Presumptive Democratic presidential nominee Hillary Clinton was in Springfield, Ill., Wednesday where she sought to use the symbolism of a historic landmark to draw parallels to a present-day America that is in need of repairing deepening racial and cultural divides.

The Old State Capitol — where Abraham Lincoln delivered his famous "A house divided" speech in 1858 warning against the ills of slavery and where Barack Obama launched his presidential bid in 2007 — served as the backdrop for Clinton as she spoke of how "America's long struggle with race is far from finished."

Episode 711: Hooked on Heroin

1 hour ago

When we meet the heroin dealer called Bone, he has just shot up. He has a lot to say anyway. He tells us about his career--it pretty much tracks the evolution of drug use in America these past ten years or so. He tells us about his rough past. And he tells us about how he died a week ago. He overdosed on his own supply and his friend took his body to the emergency room, then left.

New British Prime Minister Theresa May announced six members of her Cabinet Wednesday.

Amid a sweeping crackdown on dissent in Egypt, security forces have forcibly disappeared hundreds of people since the beginning of 2015, according to a new report from Amnesty International.

It's an "unprecedented spike," the group says, with an average of three or four people disappeared every day.

The Republican Party, as it prepares for its convention next week has checked off item No. 1 on its housekeeping list — drafting a party platform. The document reflects the conservative views of its authors, many of whom are party activists. So don't look for any concessions to changing views among the broader public on key social issues.

Many public figures who took to Twitter and Facebook following the murder of five police officers in Dallas have faced public blowback and, in some cases, found their employers less than forgiving about inflammatory and sometimes hateful online comments.

As Venezuela unravels — with shortages of food and medicine, as well as runaway inflation — President Nicolas Maduro is increasingly unpopular. But he's still holding onto power.

"The truth in Venezuela is there is real hunger. We are hungry," says a man who has invited me into his house in the northwestern city of Maracaibo, but doesn't want his name used for fear of reprisals by the government.

The wiry man paces angrily as he speaks. It wasn't always this way, he says, showing how loose his pants are now.

Ask a typical teenage girl about the latest slang and girl crushes and you might get answers like "spilling the tea" and Taylor Swift. But at the Girl Up Leadership Summit in Washington, D.C., the answers were "intersectional feminism" — the idea that there's no one-size-fits-all definition of feminism — and U.N. climate chief Christiana Figueres.

Copyright 2016 NPR. To see more, visit http://www.npr.org/.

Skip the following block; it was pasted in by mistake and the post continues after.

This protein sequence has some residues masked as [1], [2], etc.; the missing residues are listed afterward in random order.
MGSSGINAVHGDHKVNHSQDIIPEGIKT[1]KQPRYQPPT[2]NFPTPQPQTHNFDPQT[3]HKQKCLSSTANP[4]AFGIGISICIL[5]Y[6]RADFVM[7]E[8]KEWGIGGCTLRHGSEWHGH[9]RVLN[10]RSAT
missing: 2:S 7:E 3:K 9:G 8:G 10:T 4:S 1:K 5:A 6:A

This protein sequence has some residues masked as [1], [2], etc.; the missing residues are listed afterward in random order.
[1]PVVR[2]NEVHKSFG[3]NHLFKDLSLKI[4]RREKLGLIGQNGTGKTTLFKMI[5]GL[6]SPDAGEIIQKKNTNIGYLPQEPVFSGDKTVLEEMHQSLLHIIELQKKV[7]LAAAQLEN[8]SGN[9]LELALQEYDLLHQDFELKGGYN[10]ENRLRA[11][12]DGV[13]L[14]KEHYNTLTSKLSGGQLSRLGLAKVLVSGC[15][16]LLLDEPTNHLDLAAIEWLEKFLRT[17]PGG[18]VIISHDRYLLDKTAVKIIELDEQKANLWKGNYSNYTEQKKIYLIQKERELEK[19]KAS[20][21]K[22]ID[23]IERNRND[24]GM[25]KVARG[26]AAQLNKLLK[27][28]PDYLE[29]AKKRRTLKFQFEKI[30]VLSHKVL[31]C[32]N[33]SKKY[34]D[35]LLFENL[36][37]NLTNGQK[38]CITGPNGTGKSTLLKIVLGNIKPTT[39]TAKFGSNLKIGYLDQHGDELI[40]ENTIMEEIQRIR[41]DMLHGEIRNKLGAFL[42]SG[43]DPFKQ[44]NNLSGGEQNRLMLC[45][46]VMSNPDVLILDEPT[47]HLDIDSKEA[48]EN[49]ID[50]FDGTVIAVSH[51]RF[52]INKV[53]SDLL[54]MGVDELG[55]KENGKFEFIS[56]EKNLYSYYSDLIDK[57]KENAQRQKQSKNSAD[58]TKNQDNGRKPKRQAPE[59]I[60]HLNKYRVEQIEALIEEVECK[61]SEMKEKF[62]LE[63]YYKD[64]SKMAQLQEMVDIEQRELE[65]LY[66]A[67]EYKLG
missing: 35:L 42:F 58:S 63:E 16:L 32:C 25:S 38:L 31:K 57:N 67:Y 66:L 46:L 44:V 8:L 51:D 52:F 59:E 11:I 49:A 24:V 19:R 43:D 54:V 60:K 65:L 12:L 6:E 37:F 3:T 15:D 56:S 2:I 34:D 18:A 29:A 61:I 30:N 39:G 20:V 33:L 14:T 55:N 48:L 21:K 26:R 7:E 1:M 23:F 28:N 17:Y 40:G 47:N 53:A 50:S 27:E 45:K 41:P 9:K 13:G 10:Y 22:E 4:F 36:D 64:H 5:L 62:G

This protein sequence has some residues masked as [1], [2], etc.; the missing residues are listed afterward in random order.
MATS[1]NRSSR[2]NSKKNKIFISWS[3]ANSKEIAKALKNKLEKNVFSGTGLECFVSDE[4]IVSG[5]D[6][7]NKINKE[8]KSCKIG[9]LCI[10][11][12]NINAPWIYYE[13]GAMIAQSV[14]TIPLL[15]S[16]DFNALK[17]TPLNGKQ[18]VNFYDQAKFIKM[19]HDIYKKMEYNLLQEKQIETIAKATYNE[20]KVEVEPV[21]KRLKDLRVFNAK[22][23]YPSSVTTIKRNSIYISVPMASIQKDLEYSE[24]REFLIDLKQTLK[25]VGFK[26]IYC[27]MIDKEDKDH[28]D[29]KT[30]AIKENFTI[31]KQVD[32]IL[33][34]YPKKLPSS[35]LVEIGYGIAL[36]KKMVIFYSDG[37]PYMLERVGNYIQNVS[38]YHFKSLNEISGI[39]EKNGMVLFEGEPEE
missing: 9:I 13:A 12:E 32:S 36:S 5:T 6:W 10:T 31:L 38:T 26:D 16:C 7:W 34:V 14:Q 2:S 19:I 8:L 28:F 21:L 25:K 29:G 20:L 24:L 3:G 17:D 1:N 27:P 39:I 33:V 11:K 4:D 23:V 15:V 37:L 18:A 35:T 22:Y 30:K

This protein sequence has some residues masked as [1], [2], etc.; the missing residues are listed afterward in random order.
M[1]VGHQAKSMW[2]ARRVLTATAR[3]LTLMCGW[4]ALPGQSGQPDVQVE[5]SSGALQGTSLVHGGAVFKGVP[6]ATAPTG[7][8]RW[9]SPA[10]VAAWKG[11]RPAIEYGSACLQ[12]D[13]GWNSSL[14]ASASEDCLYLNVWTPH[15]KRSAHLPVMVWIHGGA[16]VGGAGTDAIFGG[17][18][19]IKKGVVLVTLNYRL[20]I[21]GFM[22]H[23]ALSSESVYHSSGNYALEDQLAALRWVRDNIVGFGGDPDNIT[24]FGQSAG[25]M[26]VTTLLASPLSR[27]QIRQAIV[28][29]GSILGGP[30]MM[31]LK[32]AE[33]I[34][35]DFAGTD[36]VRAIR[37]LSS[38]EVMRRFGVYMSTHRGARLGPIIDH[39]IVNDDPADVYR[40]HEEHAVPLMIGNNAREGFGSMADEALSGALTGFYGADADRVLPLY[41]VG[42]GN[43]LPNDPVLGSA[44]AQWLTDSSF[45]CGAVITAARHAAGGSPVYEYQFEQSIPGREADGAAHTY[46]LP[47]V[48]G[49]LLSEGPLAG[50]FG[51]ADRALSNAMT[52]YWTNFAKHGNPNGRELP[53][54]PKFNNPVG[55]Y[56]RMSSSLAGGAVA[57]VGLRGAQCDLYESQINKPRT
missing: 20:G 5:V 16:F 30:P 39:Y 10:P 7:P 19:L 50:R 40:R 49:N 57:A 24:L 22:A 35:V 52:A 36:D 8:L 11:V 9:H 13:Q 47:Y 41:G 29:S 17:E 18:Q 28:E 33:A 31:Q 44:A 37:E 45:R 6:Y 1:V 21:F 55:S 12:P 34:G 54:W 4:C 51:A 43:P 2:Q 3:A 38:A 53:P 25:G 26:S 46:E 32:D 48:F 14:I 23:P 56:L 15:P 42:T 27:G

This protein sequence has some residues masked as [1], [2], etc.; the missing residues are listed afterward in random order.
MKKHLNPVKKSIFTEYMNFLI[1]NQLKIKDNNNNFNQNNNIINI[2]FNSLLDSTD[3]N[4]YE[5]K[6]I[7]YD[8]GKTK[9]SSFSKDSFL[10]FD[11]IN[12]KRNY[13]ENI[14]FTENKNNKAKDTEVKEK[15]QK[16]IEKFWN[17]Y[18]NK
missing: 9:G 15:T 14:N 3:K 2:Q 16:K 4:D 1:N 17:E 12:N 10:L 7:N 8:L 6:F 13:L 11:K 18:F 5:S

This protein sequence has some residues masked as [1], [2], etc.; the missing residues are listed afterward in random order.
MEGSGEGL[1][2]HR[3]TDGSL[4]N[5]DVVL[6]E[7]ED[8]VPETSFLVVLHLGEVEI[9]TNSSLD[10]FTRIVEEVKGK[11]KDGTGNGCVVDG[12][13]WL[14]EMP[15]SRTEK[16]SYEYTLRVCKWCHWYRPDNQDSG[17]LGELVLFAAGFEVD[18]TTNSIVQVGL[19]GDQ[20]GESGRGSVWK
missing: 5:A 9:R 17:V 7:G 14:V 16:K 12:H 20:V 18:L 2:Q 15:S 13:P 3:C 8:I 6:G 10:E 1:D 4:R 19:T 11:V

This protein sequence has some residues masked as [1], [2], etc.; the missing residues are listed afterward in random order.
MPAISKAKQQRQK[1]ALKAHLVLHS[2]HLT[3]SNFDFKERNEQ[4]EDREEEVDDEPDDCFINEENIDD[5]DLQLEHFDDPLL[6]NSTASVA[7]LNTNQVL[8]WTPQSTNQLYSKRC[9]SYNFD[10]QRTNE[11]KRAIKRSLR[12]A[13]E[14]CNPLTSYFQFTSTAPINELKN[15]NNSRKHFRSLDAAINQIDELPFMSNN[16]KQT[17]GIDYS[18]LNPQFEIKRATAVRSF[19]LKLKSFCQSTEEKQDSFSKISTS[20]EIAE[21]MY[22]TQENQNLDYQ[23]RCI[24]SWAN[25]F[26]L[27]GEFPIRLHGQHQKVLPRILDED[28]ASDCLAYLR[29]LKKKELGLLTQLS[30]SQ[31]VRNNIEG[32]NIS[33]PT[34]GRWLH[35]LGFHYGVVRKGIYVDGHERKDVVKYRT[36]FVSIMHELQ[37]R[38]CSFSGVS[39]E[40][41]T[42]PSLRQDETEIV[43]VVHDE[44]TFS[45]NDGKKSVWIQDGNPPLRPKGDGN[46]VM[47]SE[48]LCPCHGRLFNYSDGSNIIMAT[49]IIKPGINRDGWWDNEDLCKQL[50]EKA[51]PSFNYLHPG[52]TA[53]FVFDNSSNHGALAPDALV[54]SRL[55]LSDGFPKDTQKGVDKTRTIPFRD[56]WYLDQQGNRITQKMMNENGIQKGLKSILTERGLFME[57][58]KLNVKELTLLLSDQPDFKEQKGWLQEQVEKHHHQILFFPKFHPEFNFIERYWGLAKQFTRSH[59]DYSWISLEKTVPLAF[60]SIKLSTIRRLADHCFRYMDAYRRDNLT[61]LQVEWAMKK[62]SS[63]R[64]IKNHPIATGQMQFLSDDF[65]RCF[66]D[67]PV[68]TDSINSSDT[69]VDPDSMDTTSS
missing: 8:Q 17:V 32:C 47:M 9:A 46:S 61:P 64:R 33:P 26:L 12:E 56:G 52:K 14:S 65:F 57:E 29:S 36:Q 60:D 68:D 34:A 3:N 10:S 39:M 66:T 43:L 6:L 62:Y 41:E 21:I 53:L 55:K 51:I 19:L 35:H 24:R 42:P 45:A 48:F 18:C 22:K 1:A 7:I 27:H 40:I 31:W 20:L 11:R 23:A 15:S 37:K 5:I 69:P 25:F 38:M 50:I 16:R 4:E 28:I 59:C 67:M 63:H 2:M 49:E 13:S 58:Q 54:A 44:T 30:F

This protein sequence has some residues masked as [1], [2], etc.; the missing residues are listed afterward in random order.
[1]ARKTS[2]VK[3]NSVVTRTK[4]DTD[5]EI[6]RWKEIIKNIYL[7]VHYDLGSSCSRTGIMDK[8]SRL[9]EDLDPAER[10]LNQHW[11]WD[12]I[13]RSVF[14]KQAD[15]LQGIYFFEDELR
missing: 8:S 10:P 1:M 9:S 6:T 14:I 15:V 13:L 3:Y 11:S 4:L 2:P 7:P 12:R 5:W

Arizona Hispanics Poised To Swing State Blue

5 hours ago
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Nuclear Plant Starts Up On India's Tsunami-Vulnerable Coast

Oct 22, 2013
Originally published on October 22, 2013 2:34 pm

A controversial nuclear power plant situated on a stretch of India's southeastern coast that was hit hard by the 2004 Asian tsunami has begun supplying the grid with electricity, officials say.

The Kudankulam Nuclear Power Plant, a joint project with Russia located at the country's southern extremity in Tamil Nadu state, was connected to the grid on Tuesday, The Indian Express reports.

The newspaper says the start of operations at the plant — built at an estimated cost of $2.4 billion — was timed to coincide with Indian Prime Minister Manmohan Singh's three-day visit to Russia, which ended on Tuesday.

The plant was completed after six years of delays and numerous protests, Bloomberg says:

"Public rallies against Kudankulam, the first two units of which are not covered by any liability law, increased after the meltdown of Japan's Fukushima nuclear plant March 2011, the worst civil atomic accident since Chernobyl in 1986. Concerns over the extent of liability equipment suppliers will have to bear in case of an accident is stalling India's deals with Areva SA (AREVA), General Electric Co. and Westinghouse Electric Co., impeding Prime Minister Manmohan Singh's goal to boost the nation's nuclear generation capacity 13 times by 2032."

The Wall Street Journal reports:

"Work on powering up the reactor gathered pace after the Supreme Court in May dismissed petitions challenging the project. A second reactor, also with a capacity of 1,000 megawatts, will likely be brought into service by June 2014, said an official with the company, who declined to be identified by name.

"India plans to raise its nuclear power capacity to 63,000 megawatts over the next 20 years, from 4,700 megawatts now. The last time it commissioned a nuclear reactor was in January 2011."

Copyright 2013 NPR. To see more, visit http://www.npr.org/.